PatientSite (the portal that Dave uses) is similar to MyChart and allows a similar work process to facilitate the process of prescription refills and renewals. But in either case, we don’t have a perfect solutions yet.

    Outside of an integrated delivery system, like the VA or Kaiser, we are never sure we have a complete picture of your medications. It is true that physicians in accredited healthcare organizations are supposed to “reconcile” patient medication lists to ensure that they include prescriptions from all sources including over-the-counter medications, but this is an arduous process and yet another unreimbursed task.

    In the typically dis-integrated healthcare delivery system in which most of us get our care and practice, an individual provider’s practice is not meaningfully linked to other systems outside their own organization. This leads to silos of information and patients needing to remember who prescribed the medication so they can ask for a new prescription.

    In an ideal system (some would call it a future state, but I’m not feeling optimistic right now), informatio would flow seamlessly among systems and be available when and where it is needed. Although community interoperability projects may solve this, the business challenges are enormous and the technical interoperability (ensuring that information is not only transmitted but is also understood by the computer systems) isn’t a piece of cake, either.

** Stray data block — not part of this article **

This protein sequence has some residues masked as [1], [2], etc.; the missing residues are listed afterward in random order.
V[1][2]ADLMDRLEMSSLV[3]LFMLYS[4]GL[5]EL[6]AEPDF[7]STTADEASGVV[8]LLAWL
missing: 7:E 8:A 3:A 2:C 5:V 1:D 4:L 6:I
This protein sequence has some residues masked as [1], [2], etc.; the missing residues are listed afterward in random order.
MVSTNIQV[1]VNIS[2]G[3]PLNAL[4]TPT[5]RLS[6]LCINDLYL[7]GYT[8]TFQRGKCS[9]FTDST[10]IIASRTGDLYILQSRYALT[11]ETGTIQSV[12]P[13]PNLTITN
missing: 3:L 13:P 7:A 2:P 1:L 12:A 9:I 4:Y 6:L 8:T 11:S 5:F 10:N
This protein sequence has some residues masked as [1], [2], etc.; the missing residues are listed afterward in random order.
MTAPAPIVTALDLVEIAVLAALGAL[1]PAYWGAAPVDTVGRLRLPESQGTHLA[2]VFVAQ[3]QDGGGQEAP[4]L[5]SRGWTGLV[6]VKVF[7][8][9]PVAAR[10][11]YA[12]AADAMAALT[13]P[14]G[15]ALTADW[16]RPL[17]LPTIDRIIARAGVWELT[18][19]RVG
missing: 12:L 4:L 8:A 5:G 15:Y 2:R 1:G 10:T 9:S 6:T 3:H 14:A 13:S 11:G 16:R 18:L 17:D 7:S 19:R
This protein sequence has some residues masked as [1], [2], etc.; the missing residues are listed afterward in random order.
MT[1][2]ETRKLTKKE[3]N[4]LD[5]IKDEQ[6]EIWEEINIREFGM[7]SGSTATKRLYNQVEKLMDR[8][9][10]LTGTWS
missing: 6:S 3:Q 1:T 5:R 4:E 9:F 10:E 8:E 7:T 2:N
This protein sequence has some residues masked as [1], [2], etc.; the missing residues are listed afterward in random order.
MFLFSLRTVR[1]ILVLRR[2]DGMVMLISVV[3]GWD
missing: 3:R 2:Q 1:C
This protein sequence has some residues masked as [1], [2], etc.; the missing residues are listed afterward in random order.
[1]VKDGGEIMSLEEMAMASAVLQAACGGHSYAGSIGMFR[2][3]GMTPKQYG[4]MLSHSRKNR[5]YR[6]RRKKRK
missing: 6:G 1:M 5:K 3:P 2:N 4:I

Putting patients at the center of control, a la Microsoft HealthVault, Google Health, and Indivo may help get around the business issues. But without solving the technical issues of semantic interoperability it will be of little help.

    For prescription refills/renewals, arguably the most efficient thing to do from a patient’s standpoint today would be to use the pharmacy’s website, if they have one, and are able to contact the prescribing physician (whoever that might be). The pharmacy actually has the financial incentive to do this, since they get paid for filling prescriptions.